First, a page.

Surrogate modeling is an engineering method utilized when it's challenging to directly obtain a particular outcome. It offers a model to study the connection between design objectives, constraint functions, and design variables. For many relevant issues, executing a single simulation can be time-consuming, making basic operations like design exploration, sensitivity analysis, or predictive analysis impractical as they need hundreds or even millions of simulation evaluations.
To alleviate this issue, engineers construct approximation models, also referred to as metamodels, surrogate models, or emulators. These models simulate the real scenario but require less computational resources. This strategy is a derivative of supervised machine learning in the engineering design field. Surrogate models are developed using a data-driven approach where knowledge of the simulation code's intricate inner workings isn't necessary. Rather, understanding the input-output behavior is sufficient.
Black-box Modeling in Surrogate Design
The approach uses a simulator's response to a limited set of defined data points to build the model. This technique, also known as Curve Fitting with a single design variable, is commonly referred to as black-box modeling or behavioral modeling. Optimizing surrogate models is increasingly used in the engineering design to replace expensive experiments and simulations. It can also be used in other scientific fields requiring costly experimentations.
Deep Learning in Surrogate Modeling
Training a deep learning surrogate model (""metamodel"" or ""emulator"") relies on empirical proof where the training data is obtained by exploring simulation outputs at several strategically chosen points within the design parameter space. The process involves the creation of input-output pairs that serve to develop a statistical model. This method echoes the process of supervised machine learning and uses machine learning techniques such as polynomial regressions, support vector machines, Gaussian Processes, and neural networks.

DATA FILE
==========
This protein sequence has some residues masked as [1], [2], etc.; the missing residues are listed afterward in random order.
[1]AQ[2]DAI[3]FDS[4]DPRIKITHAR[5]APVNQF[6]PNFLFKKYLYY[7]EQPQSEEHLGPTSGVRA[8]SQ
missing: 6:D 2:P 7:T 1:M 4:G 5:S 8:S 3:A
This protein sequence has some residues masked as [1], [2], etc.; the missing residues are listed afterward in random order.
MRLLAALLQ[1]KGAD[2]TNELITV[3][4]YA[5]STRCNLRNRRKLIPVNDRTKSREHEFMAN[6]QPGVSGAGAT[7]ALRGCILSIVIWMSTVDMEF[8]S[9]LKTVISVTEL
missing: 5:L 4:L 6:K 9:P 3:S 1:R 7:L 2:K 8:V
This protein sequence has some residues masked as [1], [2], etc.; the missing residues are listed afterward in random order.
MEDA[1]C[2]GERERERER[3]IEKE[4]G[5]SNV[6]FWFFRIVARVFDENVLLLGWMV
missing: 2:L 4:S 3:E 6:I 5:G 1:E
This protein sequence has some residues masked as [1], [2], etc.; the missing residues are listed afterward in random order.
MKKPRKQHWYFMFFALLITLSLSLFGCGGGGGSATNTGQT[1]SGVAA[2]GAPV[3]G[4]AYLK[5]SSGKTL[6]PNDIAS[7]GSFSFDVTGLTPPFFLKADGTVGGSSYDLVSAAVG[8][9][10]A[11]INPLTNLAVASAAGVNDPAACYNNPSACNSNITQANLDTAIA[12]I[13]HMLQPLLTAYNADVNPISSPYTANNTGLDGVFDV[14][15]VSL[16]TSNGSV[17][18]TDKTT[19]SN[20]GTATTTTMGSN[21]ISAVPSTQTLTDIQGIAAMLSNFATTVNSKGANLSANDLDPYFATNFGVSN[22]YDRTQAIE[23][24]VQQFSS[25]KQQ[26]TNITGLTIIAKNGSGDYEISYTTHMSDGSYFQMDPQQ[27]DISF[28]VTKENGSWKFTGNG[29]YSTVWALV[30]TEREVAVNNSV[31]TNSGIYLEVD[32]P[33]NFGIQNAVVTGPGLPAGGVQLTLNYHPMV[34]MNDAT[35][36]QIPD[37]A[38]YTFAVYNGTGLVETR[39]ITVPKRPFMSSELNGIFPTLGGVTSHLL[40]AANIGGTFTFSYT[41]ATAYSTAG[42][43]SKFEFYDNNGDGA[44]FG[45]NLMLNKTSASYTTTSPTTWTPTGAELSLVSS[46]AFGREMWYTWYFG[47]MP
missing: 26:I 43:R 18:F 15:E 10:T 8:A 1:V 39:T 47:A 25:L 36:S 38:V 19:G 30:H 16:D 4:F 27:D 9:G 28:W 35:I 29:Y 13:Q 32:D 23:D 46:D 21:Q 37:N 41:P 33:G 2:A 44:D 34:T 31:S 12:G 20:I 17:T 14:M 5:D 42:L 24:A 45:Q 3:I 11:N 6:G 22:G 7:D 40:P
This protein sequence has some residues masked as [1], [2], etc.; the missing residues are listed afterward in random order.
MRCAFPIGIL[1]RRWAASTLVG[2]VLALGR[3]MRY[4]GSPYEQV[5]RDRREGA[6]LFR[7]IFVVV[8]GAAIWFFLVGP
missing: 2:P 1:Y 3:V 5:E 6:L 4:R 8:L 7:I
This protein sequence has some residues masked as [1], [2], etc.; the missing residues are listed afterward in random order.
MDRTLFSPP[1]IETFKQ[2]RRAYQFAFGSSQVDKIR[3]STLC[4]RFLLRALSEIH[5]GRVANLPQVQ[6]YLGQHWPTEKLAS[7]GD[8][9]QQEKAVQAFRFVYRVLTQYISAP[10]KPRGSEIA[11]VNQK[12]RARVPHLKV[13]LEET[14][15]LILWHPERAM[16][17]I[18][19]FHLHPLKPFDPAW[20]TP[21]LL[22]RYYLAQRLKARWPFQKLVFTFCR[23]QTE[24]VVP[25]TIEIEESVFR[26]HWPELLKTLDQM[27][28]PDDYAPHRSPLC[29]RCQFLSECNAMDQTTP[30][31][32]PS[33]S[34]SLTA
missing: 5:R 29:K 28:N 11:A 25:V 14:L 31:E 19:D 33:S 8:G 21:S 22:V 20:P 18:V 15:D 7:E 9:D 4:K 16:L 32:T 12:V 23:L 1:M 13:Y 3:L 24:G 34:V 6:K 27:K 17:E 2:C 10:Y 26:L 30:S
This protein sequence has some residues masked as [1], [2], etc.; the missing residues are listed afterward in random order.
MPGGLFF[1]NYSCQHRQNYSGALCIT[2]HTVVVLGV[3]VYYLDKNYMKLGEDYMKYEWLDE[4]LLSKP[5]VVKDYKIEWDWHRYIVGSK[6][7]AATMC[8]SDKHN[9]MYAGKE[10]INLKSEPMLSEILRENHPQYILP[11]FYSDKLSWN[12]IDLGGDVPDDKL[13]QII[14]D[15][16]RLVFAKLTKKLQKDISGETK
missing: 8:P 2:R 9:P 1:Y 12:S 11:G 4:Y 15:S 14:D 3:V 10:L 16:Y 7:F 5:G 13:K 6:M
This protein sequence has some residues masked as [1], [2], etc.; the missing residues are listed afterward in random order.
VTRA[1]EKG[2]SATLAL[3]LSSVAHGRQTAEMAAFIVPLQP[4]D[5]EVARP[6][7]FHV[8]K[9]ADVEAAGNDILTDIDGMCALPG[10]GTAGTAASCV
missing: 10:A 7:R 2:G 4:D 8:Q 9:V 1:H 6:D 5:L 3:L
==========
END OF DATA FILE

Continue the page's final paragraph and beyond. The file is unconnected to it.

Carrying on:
Model Training and Verification
Known machine learning techniques are beneficial to design, verify, and select surrogate models, providing solutions for underfitting and overfitting issues. The method begins with generating initial training data by selecting a sample from the design parameter space. It helps to have uniformly distributed data over the parameter space at this stage. After establishing the initial samples, we calculate their respective output values. The first training dataset is created by combining the said training sample pairs and their corresponding output values.
Building and Enhancing the Surrogate Model
Next, the surrogate model is constructed using this training data. Validation and model selection are part of established machine learning processes employed during model training. Modern techniques such as bagging and boosting can further enhance the performance of the surrogate model.
Active Learning and Iterative Refinement
The complexity of the expected input-output relation dictates the required number of samples. As training continues, the training data is usually enriched to perfect results, commonly known as Active Learning. When a new sample is found, a corresponding simulation run determines its output value. The surrogate model is then retrained using the improved training dataset. This process continues until the accuracy of the surrogate model is satisfactory.
Finally, model performance is evaluated in a continuous integration/continuous deployment (CI/CD) environment for optimal results.